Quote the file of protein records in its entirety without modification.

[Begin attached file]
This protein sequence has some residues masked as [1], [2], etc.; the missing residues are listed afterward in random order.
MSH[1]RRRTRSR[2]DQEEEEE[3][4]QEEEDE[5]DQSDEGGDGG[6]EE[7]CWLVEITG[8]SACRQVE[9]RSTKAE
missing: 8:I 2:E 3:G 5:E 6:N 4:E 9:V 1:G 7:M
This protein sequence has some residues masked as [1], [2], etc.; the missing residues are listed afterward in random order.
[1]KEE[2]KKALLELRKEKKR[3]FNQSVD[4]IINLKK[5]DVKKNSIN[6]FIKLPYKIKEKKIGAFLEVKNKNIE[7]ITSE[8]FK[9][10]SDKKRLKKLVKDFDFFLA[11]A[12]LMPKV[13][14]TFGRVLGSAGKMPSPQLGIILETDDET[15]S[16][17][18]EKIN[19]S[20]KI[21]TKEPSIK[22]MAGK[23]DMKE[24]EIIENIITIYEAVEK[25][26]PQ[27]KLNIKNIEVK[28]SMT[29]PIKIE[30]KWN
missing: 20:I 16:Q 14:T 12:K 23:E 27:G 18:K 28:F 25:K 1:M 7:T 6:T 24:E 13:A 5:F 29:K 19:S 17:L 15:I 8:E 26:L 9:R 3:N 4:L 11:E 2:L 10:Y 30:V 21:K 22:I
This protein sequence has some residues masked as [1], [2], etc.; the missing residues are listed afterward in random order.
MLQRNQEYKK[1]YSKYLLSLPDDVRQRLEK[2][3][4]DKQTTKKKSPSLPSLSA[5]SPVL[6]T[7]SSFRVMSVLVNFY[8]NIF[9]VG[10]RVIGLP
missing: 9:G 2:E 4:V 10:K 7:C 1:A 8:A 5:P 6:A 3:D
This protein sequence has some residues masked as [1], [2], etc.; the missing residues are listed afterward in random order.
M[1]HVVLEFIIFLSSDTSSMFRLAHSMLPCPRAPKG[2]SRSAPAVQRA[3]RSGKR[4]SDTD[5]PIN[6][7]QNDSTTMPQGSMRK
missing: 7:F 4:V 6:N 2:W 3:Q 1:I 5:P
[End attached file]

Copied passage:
This protein sequence has some residues masked as [1], [2], etc.; the missing residues are listed afterward in random order.
MSH[1]RRRTRSR[2]DQEEEEE[3][4]QEEEDE[5]DQSDEGGDGG[6]EE[7]CWLVEITG[8]SACRQVE[9]RSTKAE
missing: 8:I 2:E 3:G 5:E 6:N 4:E 9:V 1:G 7:M
This protein sequence has some residues masked as [1], [2], etc.; the missing residues are listed afterward in random order.
[1]KEE[2]KKALLELRKEKKR[3]FNQSVD[4]IINLKK[5]DVKKNSIN[6]FIKLPYKIKEKKIGAFLEVKNKNIE[7]ITSE[8]FK[9][10]SDKKRLKKLVKDFDFFLA[11]A[12]LMPKV[13][14]TFGRVLGSAGKMPSPQLGIILETDDET[15]S[16][17][18]EKIN[19]S[20]KI[21]TKEPSIK[22]MAGK[23]DMKE[24]EIIENIITIYEAVEK[25][26]PQ[27]KLNIKNIEVK[28]SMT[29]PIKIE[30]KWN
missing: 20:I 16:Q 14:T 12:K 23:E 27:G 18:K 28:F 25:K 1:M 7:T 6:T 24:E 13:A 5:F 29:K 19:S 17:L 15:I 8:E 26:L 9:R 3:N 4:L 11:E 2:L 10:Y 30:V 21:K 22:I
This protein sequence has some residues masked as [1], [2], etc.; the missing residues are listed afterward in random order.
MLQRNQEYKK[1]YSKYLLSLPDDVRQRLEK[2][3][4]DKQTTKKKSPSLPSLSA[5]SPVL[6]T[7]SSFRVMSVLVNFY[8]NIF[9]VG[10]RVIGLP
missing: 9:G 2:E 4:V 10:K 7:C 1:A 8:A 5:P 6:A 3:D
This protein sequence has some residues masked as [1], [2], etc.; the missing residues are listed afterward in random order.
M[1]HVVLEFIIFLSSDTSSMFRLAHSMLPCPRAPKG[2]SRSAPAVQRA[3]RSGKR[4]SDTD[5]PIN[6][7]QNDSTTMPQGSMRK
missing: 7:F 4:V 6:N 2:W 3:Q 1:I 5:P